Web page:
I wish there was something that would be the magic bullet for everyone, but you really have to just find what works for you and be willing to make it your life. We all know that making diet changes you can’t stick with for life isn’t going to cut it.

  7. I count myself happy to not have a weight-problem. Though after 3 children I am still having a rather unshapely belly, but can’t bother at the moment to do something about it.

    Besides eating not only right amounts, I consider it important WHAT you eat. 25 years back, we didn’t eat so many sweets and fat stuff and precooked and just “industrial” food. I try to eat lots of (organically grown) and freshly cooked vegetables and fruits and wholegrain stuff. And there must be something about food combining.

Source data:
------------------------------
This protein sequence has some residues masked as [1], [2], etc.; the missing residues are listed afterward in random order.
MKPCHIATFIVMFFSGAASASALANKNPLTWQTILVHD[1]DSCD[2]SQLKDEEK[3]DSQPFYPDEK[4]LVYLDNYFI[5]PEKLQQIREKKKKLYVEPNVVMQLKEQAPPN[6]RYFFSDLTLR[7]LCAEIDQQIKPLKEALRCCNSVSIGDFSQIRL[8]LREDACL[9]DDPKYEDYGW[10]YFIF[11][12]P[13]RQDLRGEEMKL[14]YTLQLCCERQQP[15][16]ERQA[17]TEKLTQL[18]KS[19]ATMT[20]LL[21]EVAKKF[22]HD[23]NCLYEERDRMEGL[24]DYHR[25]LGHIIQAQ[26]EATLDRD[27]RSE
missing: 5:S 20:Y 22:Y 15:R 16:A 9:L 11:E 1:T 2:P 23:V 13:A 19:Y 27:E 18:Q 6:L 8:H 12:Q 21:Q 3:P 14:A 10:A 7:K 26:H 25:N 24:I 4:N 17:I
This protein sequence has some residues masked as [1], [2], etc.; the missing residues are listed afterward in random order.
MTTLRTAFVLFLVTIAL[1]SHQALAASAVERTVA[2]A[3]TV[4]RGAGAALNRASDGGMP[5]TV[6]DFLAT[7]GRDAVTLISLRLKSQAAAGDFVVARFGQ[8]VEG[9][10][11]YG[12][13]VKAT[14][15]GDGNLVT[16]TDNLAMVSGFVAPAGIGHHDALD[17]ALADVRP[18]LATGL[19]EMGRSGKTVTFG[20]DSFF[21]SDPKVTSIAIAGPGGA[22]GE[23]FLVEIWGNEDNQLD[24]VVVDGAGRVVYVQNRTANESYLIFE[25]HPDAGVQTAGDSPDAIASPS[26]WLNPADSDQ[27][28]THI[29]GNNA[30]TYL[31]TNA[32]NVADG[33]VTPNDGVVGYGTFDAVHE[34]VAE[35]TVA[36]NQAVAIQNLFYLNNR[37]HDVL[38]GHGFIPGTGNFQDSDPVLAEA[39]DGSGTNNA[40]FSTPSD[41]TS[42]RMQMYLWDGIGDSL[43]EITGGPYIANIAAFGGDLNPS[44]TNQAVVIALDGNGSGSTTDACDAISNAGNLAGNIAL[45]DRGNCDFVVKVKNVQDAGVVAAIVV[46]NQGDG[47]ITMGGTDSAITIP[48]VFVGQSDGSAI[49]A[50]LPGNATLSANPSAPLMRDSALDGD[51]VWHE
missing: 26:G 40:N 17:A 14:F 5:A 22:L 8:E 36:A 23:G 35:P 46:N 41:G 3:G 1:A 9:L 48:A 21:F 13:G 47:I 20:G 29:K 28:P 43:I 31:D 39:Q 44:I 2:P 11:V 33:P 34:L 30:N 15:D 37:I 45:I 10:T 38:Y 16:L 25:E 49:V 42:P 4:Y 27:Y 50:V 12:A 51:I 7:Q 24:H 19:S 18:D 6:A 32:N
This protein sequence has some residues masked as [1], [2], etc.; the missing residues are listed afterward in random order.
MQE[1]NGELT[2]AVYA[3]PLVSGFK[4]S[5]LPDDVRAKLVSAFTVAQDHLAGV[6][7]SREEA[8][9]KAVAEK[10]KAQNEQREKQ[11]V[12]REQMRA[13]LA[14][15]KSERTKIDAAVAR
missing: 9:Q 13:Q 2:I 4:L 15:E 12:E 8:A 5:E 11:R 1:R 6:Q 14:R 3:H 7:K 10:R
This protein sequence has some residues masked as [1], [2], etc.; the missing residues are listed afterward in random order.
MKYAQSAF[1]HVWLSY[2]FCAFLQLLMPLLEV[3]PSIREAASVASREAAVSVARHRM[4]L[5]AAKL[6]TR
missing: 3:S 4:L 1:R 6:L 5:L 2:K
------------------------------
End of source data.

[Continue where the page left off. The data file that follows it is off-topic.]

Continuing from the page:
And especially for you Grace, needing to sit so much, excercise would do you so good. Just find the time! and the right thing for you, something you like and can do regularly (one former blog had that in already), cycling or something you can do with a friend (nordic walking, squash, whatever you can look forward to).
    And, strange as it sounds, I count on attitude and belief. people, who think they are ugly, will be. People, who think, they will get an illness because there ancestors had it and it’s supposed to be hereditary, will get it. Women, who are embarrassed about there breasts will get a huge bossom… What you believe, what you radiate, you will be.
    Goog luck to you! (and to me for the bridegroom…)

    • Connie, I think you’re onto something about attitude. My brothers refer to a woman’s “light being on or off.” She can be drop dead gorgeous but they won’t approach her if her light is off, and she can be plain as chickens, but if her smile is welcoming, they move closer. I think this is true of guys too, and even children know how to signal “come here” or “go away.”